Review History


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Summary

  • The initial submission of this article was received on September 15th, 2017 and was peer-reviewed by 3 reviewers and the Academic Editor.
  • The Academic Editor made their initial decision on October 22nd, 2017.
  • The first revision was submitted on December 9th, 2017 and was reviewed by the Academic Editor.
  • The article was Accepted by the Academic Editor on December 18th, 2017.

Version 0.2 (accepted)

· · Academic Editor

Accept

The reviewers had made a large number of minor suggestions, and the authors have done an excellent job addressing them. I recommend that the manuscript be published as is.

Version 0.1 (original submission)

· · Academic Editor

Minor Revisions

All three reviewers concluded that the study is interesting and well-executed. They also provided a number of helpful suggestions that could improve the manuscript and the study more generally. In particular, the Reviewers made a number of analytical suggestions that should be followed up with some more analyses.

·

Basic reporting

1. Clear, unambiguous, professional English language used throughout.

Yes.

2. Intro & background to show context.

Yes.

3. Literature well referenced & relevant.

Yes. Only few items can be added. (See "General comments" №№ 2, 3, 5, 21)

4. Structure conforms to PeerJ standards, discipline norm, or improved for clarity.

Yes.

5. Figures are relevant, high quality, well labelled & described.

In general, yes, but I detected missing data in one figure and ambiguous labels in another one. (See "General comments" №№ 4, 10, 14, 15, 17, 19)

6. Raw data supplied (see PeerJ policy).

Yes, presented completely.

Experimental design

1. Original primary research within Scope of the journal.

Yes.

2. Research question well defined, relevant & meaningful. It is stated how the research fills an identified knowledge gap.

Yes.

3. Rigorous investigation performed to a high technical & ethical standard.

Yes.

4. Methods described with sufficient detail & information to replicate.

In general, but some parts need correction, another ones have to be reformulated. (See "General comments" №№ 7, 8, 11, 13, 14, 18, 19)

Validity of the findings

1. Data is robust, statistically sound, & controlled.

In general, but I suppose, that some of the data can be analyzed additionally for more supported results. (See "General comments" №№ 10, 11, 14, 17, 19)

2. Conclusions are well stated, linked to original research question & limited to supporting results.

i. In general, conclusions are well stated, linked to original research question & limited to supporting results. However, I suppose, that some of the data can be analyzed additionally for more supported results. (See "General comments" № 14, 19)
ii. It would be better if authors provide diagnostic keys for the determination of the investigated fossil species.

Comments for the author

Comment № 1-(lines:107-108)-You should not use “genus” for the collective group name (Formicium)
Comment №2-(lines:109-110, 116, 117, 119)-Check taxa names. According to International Code of Zoological Nomenclature (article 51.3): «Use of parentheses around authors' names (and dates) in changed combinations. When a species-group name is combined with a generic name, other than the original one, the name of the author of the species-group name, if cited, is to be enclosed in parentheses (the date, if cited, is to be enclosed within the same parentheses).»For example, Titanomyrma gigantea (Lutz, 1986), Formicium berryi (Carpenter, 1929)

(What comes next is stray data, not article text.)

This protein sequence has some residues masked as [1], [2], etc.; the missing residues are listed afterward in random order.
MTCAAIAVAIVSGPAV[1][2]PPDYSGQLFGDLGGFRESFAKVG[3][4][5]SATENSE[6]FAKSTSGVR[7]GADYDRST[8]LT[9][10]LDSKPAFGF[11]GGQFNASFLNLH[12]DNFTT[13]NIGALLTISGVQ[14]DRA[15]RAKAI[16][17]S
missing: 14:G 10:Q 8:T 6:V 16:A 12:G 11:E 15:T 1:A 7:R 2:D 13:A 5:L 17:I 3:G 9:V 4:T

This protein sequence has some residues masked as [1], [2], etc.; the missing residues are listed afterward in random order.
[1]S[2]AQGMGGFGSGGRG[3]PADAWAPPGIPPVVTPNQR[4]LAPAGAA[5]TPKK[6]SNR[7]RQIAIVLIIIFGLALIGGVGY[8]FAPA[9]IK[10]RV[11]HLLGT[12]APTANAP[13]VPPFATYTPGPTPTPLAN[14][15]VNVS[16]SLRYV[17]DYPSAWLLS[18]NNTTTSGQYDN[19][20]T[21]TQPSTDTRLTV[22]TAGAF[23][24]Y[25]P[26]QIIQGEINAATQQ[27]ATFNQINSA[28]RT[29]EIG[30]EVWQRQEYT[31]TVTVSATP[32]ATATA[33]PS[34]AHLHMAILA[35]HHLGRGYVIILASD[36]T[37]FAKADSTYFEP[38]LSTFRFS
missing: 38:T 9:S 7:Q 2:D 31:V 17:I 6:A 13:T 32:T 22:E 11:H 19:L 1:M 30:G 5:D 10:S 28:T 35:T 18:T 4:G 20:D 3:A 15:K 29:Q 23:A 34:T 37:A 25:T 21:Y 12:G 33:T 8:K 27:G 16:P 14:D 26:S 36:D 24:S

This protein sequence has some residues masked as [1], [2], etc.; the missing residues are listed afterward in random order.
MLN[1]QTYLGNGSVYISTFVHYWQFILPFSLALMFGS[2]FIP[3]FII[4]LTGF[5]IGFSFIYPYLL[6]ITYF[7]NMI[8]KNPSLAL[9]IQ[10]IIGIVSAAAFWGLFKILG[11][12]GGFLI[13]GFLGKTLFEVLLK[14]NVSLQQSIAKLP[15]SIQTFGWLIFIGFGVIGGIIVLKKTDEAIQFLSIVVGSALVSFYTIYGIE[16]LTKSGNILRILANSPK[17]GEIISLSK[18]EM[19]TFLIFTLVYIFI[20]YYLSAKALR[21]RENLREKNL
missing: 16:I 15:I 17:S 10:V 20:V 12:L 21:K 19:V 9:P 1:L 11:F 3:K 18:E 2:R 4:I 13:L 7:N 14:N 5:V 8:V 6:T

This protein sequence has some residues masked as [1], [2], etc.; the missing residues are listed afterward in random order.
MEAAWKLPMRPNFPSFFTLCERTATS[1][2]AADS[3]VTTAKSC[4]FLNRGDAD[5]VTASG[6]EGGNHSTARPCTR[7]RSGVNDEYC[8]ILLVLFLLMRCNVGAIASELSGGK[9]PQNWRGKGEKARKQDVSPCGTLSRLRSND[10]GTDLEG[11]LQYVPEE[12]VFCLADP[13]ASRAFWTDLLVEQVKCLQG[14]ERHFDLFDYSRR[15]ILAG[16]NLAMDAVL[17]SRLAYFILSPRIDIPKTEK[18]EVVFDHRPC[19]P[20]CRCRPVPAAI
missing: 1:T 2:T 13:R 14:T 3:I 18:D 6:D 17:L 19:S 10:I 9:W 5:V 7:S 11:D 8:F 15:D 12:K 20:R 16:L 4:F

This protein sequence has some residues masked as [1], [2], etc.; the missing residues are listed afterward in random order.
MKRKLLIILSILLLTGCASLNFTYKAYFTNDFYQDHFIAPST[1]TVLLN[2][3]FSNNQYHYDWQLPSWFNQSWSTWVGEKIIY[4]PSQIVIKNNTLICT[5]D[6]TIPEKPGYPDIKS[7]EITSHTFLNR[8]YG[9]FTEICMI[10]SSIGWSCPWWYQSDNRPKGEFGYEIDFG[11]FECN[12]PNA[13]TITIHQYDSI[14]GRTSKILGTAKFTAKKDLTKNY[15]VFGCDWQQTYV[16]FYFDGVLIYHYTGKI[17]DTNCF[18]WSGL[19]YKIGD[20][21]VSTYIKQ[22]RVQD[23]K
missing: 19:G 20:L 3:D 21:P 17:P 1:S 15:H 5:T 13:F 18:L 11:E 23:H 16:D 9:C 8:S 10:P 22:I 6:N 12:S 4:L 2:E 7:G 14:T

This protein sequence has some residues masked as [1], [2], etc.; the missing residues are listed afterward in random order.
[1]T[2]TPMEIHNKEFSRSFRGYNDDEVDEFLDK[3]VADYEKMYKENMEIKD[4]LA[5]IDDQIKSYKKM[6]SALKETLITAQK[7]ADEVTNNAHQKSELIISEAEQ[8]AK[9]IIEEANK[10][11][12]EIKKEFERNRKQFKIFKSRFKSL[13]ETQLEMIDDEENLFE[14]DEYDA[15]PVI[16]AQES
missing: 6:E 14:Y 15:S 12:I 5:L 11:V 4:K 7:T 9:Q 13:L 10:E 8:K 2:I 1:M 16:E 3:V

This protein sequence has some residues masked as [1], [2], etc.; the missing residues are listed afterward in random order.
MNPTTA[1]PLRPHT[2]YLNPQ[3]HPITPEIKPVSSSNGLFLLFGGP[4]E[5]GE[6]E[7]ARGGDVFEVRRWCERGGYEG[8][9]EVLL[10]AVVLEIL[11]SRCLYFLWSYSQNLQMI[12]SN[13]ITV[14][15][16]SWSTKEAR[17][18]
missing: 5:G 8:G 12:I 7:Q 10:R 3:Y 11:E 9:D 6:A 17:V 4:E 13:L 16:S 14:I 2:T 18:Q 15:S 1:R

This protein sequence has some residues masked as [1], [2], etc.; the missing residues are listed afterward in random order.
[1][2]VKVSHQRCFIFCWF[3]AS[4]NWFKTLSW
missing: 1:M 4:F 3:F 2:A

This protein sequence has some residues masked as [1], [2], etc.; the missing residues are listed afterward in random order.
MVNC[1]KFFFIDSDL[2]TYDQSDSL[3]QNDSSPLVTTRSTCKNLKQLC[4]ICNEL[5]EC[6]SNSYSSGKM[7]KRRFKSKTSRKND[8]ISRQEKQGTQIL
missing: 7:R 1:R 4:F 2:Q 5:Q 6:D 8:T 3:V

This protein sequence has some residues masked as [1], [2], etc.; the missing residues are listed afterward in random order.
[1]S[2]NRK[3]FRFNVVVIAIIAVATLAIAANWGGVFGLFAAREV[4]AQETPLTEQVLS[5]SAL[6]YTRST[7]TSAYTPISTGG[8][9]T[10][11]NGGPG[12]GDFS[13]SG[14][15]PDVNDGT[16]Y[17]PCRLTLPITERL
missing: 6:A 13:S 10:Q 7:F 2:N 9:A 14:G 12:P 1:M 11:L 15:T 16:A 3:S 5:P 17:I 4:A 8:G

Comment №3-(lines:119, 121)-Check taxon name. Formicium mirabile, not mirabilis (according Bolton, 2017. An Online Catalog of the Ants…)
Comment №4-(lines:121-Authors write: “The single specimen of F. mirabilis is not included in the analyses.” Why? Please, give reasons.
Comment №5-(lines:195-198, Fig. 1A)-Authors write: “classical nomenclature is slightly modified to be shorter and more stringent”.
In my opinion, this modification is not accurate. Following to the Fig. 1A: Cu1 (or R1) – is the name of the longitudinal vein (it means that it is first branch of cubital (or radial) vein). But M1, M2 etc. look like previous names, but their mean different. M1 and M2 are only parts of longitudinal vein (first or second part (fraction) of medial vein), etc. Moreover, some numbers look like indexes, but not systematically applied, and indexes never appear in the text. I recommend to turn back to nomenclature of Brown and Nutting (1949) or to use actual nomenclature for Hymenoptera (see, for example, works of Denis J. Brothers, Hasan H.Basibuyuk, A. P. Rasnitsyn, K. S. Perfilieva, also at site of American Entomological Institute http://www.amentinst.org )
Comment №6-(lines:213)-Put “reduction cross vein 1r” instead of “reduction first radial vein 1r”
Comment №7-(lines:343-344)-Authors write: “…20 PCs (highest dimensionality in MorphoJ), of which PCs1-6 describe more than 5 % variance and PCs1-3 describe more than 10 % variance.” Obviously error. The sum of PCs1-6 can not be less than the PCs1-3.
Comment №8-(lines:357-363)-Use here and in the whole text “left and right side” to name forewings of one specimen. Because a part and counterpart in paleoentomology, are the matching halves of a compression fossil, a fossil-bearing matrix formed in sedimentary deposits. Therefore, it may be a confusion.
Comment №9-(lines:380)-Put “connection between M+Cu and anal veins” instead of “connection between the medial and anal veins”
Comment №10-(lines:388-390, Fig. 2A)-Better for understanding, if objects of observation will be labelled in Fig. 2A
Comment №11-(lines:416)-Obviously error: “male wings being narrower” should be “female wings being narrower”
Comment №12-(lines:447)-Misprint “0”
Comment №13-(lines:450)-centroid size, not “size”
Comment №14-(lines:457-459, Fig. 4, 551-552)-“Five Eckfeld specimens fall in the range of small T. simillima females but are nevertheless assigned as males: PE-1990-582_Mir, PE-1992-258_Mir, PE-1992-506_Mir, PE-459 2000-15_Mir, and PE-2000-18_Mir.” Further explanation of this decision is not supported by the calculations. I think that authors can present a range of wing lengths for these specimens and mark specimens in Fig. 4. Moreover, to support this decision (all Eckfeld specimens are males), it will be better to analyze only Eckfeld sample. Authors analyze Messel sample separately (topic “Shape discrimination between Messel species” Fig. 3), but not Eckfeld sample.
Comment №15-(lines:465)-Fig. 4A, not 5A
Comment №16-(lines:467)-Misprint “0”
Comment №17-(lines:Fig. 4C)-Missing two objects Formicium berryi and F. brodiei